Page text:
Network outages continue to be the Solana network’s biggest challenge, according to its co-founder Anatoly Yakovenko.
Launched in 2020, the Solana network has suffered a number of network outages, which have come from a number of different congestion and spam events, according to Yakovenko.
In a Friday interview with Real Vision co-founder Raoul Pal, Yakovenko said the network outages had been Solana’s “curse,” but said the outages have resulted because of the network’s low-cost transactions.
“That’s been, I guess, our curse, but it’s because the network is so cheap and fast that there are enough users and applications that are driving that.”
However, while the outages have “prevented users” from using the network, the Solana CEO said the network itself hasn’t been compromised. He also argued that each blockchain is built differently and has its own “failure case.”
For example, Yakovenko noted that when the Bitcoin network block production halted for two hours in the past, it was still considered normal.
“[Bitcoin] is designed to be extremely resilient […] when a bunch of Chinese hash power shut down, there were times where there are two hours between blocks in Bitcoin. And that’s totally fine,” he explained, adding that the same production halt would be seen as a failure for Solana:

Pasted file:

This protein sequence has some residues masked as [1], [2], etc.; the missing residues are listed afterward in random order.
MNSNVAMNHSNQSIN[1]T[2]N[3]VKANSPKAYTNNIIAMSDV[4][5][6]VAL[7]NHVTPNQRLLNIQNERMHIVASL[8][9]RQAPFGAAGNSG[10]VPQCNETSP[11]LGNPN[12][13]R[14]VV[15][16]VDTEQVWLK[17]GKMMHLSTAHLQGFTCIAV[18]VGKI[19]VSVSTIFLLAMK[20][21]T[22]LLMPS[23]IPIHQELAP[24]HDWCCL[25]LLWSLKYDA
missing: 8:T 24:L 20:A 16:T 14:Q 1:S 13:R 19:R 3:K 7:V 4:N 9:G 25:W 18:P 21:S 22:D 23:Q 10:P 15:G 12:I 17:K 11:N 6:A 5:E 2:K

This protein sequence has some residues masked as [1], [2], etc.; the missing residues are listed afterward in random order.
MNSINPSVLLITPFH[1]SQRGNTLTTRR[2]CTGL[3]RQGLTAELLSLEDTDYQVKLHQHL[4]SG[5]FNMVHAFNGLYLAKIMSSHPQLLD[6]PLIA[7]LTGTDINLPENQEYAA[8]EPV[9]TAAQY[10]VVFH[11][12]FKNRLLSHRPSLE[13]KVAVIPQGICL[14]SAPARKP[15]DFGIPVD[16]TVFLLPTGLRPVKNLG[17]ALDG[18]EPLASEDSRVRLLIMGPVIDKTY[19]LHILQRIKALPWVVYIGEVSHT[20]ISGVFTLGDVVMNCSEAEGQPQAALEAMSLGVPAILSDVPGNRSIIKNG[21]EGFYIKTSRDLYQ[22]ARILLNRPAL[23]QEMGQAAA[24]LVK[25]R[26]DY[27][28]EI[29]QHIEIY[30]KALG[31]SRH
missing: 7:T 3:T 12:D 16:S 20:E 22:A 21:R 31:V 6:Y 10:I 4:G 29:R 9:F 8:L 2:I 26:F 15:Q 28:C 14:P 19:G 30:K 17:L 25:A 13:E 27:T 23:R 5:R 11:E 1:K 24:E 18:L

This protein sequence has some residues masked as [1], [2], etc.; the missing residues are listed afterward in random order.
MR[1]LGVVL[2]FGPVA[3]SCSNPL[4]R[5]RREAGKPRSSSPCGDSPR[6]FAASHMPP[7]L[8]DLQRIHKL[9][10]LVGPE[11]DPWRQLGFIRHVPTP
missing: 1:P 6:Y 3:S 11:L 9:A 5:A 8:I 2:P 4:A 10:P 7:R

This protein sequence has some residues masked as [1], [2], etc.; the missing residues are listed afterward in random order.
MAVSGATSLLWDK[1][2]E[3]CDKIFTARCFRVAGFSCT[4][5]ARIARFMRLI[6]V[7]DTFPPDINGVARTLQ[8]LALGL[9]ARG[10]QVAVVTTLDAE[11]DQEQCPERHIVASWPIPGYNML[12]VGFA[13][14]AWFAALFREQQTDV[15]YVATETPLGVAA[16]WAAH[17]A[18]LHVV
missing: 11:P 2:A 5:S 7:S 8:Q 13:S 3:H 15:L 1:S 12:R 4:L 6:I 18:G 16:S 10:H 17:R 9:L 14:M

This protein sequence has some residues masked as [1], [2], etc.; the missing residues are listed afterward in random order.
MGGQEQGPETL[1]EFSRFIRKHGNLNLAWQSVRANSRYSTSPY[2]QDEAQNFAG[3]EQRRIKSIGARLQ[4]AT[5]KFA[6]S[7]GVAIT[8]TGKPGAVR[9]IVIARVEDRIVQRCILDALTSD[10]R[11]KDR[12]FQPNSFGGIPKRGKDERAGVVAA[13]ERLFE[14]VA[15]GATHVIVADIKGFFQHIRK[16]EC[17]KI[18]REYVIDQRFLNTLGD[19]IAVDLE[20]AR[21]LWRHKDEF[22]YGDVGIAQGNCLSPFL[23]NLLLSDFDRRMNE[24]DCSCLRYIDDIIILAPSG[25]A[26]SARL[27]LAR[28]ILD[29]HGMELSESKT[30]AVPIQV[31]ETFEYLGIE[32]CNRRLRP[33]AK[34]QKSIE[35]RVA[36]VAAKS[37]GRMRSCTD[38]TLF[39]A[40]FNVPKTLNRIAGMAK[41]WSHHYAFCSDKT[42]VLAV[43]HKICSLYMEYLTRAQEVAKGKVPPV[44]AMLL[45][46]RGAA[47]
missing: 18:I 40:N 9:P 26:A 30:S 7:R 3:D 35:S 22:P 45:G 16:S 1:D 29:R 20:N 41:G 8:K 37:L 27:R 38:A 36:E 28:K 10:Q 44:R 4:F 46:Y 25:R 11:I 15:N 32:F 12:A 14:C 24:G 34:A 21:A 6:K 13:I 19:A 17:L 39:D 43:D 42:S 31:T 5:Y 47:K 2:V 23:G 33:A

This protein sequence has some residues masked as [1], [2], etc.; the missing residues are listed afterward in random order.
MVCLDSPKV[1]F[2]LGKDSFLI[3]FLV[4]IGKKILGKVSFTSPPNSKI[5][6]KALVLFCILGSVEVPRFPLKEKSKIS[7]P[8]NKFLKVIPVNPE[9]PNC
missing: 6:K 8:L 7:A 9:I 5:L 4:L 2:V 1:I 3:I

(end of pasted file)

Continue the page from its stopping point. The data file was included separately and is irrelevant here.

“If there’s two hours between blocks in Solana, the network’s dead because it’s designed to make a block every 400 milliseconds.”
Solana was built to be a high transaction speed, low-cost smart contract platform, which processes “30 million transactions per day,” making it “more than all other chains combined,” said Yakovenko:
“Once you make a faster network, the failure case is different than one on something like Bitcoin or Ethereum.”
However, Yakovenko argued that the outages themselves aren’t entirely a bad thing “because all [of] these challenges are coming because we have users.”
“This is our biggest challenge, which is maybe the one that I like to have because of all these challenges that are coming because we have users on the chain on a daily basis,” he added.
Solana has suffered at least seven network outages since its launch in 2020, with five of them coming in 2022 alone. One of the longest production halts lasted up to 17 hours in September 2021.
Yakovenko said the network outages resulted from the validators not being able to process transaction loads at peak periods:
“I think some people have seen 10 million packets per second being submitted to a validator. And if there’s a bug in any one of those validators where memory grows really […] quickly, that validator could shut down.”
Among the most notable outages were caused by a denial-of-service attack caused by bots spamming the Raydium protocol in Sept. 2021, a seven-hour outage caused by bots on a nonfungible token (NFT) application in May 2022, and a code bug halting block production on the network in June this year.
The Solana token, SOL, is currently priced at $32, up 3.83% over the last 24 hours.